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DO *NOT* CUT YOUR COOLANT TUBES! by Will
Started on: 12-24-2018 09:15 PM
Replies: 4 (401 views)
Last post by: solotwo on 12-31-2018 11:29 PM
Will
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Report this Post12-24-2018 09:15 PM Click Here to See the Profile for WillClick Here to Email WillSend a Private Message to WillEdit/Delete MessageReply w/QuoteDirect Link to This Post

('84-'87 cars) Once the bolt attaching the pipe to the front suspension crossmember is out, you can R&R the coolant tubes WITH THE CAR ON THE GROUND. I've done it. You need a good bit of room to the sides, though.

YOU DO *NOT* NEED TO CUT THE TUBES.

-Park the car on a flat, level surface
-You MUST remove the front tub/bucket. That takes ~20 minutes your first time and 5-10 thereafter. It's covered elsewhere on this forum.
-Remove the small bolt attaching the tube to the crossmember
-Drain the cooling system
-Disconnect the hoses at each end of the tube
-Remove the clamps below the door holding the tube to the underbody
-Turn the steering all the way away from the side you're working on
-Swing the tube out to the side and thread the front section around the front suspension
-Remove the tube

Do the opposite to reinstall.
Since the stainless socket drain plugs frequently round out, I replace them with external hex brass drainplugs as well.

I'm posting this because of the horrifyimg things I saw in this thread: http://www.fiero.nl/forum/Forum2/HTML/142090.html

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theogre
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Report this Post12-24-2018 11:32 PM Click Here to See the Profile for theogreClick Here to visit theogre's HomePageSend a Private Message to theogreEdit/Delete MessageReply w/QuoteDirect Link to This Post

Thanks,
Never had to remove one and most old posts say lift the car.

Watch the brake lines.
LF line is attach to spare tire wall/well and can easily wreck it. Plastic "brackets" holds that line to wall often breaks so use nylon ties to hold it after. They don't need to be pulled tight, just hold the line.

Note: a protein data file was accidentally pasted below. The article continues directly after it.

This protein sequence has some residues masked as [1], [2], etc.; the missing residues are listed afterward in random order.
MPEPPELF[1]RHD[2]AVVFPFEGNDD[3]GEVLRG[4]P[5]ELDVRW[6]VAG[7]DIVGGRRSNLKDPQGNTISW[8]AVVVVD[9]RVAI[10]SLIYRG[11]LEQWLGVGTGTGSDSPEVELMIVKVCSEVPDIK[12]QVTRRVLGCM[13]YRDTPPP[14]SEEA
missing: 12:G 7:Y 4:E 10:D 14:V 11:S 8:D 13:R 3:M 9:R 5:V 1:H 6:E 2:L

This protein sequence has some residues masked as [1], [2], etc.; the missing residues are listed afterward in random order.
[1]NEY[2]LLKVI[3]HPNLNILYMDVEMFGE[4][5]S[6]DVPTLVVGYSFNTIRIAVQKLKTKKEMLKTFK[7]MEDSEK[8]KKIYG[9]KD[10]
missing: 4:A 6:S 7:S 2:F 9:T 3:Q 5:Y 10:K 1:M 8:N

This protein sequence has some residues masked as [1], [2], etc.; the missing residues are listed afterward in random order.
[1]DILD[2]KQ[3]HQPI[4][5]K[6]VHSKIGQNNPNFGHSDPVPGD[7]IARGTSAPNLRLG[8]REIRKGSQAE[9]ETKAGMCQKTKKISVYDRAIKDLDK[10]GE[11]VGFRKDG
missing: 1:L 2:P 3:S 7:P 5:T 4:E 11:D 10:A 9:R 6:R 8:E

Can't remember for sure but left pipe runs close to brake lines to the combi valve.

Yes Cutting the pipes to remove is iffy even when pipes are damage to start. Many have little choice to cut damage sections but more cuts the more risk of leaking or blowout when 1 section of the pipe is unsupported w/o adding extra hardware like bent or rust to rear of pipe.

You often don't need to flare etc but must make sure the pipe can't move and blow off/out of the hose.
Over tighten a clamp doesn't make the joint better... Often does the opposite and wreck the hose that fails.

------------------
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(Jurassic Park)


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[This message has been edited by theogre (edited 12-25-2018).]

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Raydar
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Report this Post12-25-2018 06:38 AM Click Here to See the Profile for RaydarClick Here to Email RaydarSend a Private Message to RaydarEdit/Delete MessageReply w/QuoteDirect Link to This Post

A bit O/T, but I was truly amazed at how easy it was/is to remove the coolant tubes from an 88.

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Will
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Report this Post12-26-2018 08:06 AM Click Here to See the Profile for WillClick Here to Email WillSend a Private Message to WillEdit/Delete MessageReply w/QuoteDirect Link to This Post

 
quote
Originally posted by theogre:

Thanks,
Never had to remove one and most old posts say lift the car.

Watch the brake lines.
LF line is attach to spare tire wall/well and can easily wreck it. Plastic "brackets" holds that line to wall often breaks so use nylon ties to hold it after. They don't need to be pulled tight, just hold the line.
Can't remember for sure but left pipe runs close to brake lines to the combi valve.

Yes Cutting the pipes to remove is iffy even when pipes are damage to start. Many have little choice to cut damage sections but more cuts the more risk of leaking or blowout when 1 section of the pipe is unsupported w/o adding extra hardware like bent or rust to rear of pipe.

You often don't need to flare etc but must make sure the pipe can't move and blow off/out of the hose.
Over tighten a clamp doesn't make the joint better... Often does the opposite and wreck the hose that fails.


With the front bucket out, the technician should be able to see any potential hangup/interference problems before they become problems.
Good point about the brake line attaching to the bucket.
For a crushed tube, the best repair is frequently to cut the tube at the crush, swage it round again, then weld it back together. This is AFTER removing it, however.

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solotwo
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Report this Post12-31-2018 11:29 PM Click Here to See the Profile for solotwoSend a Private Message to solotwoEdit/Delete MessageReply w/QuoteDirect Link to This Post

Awesome information

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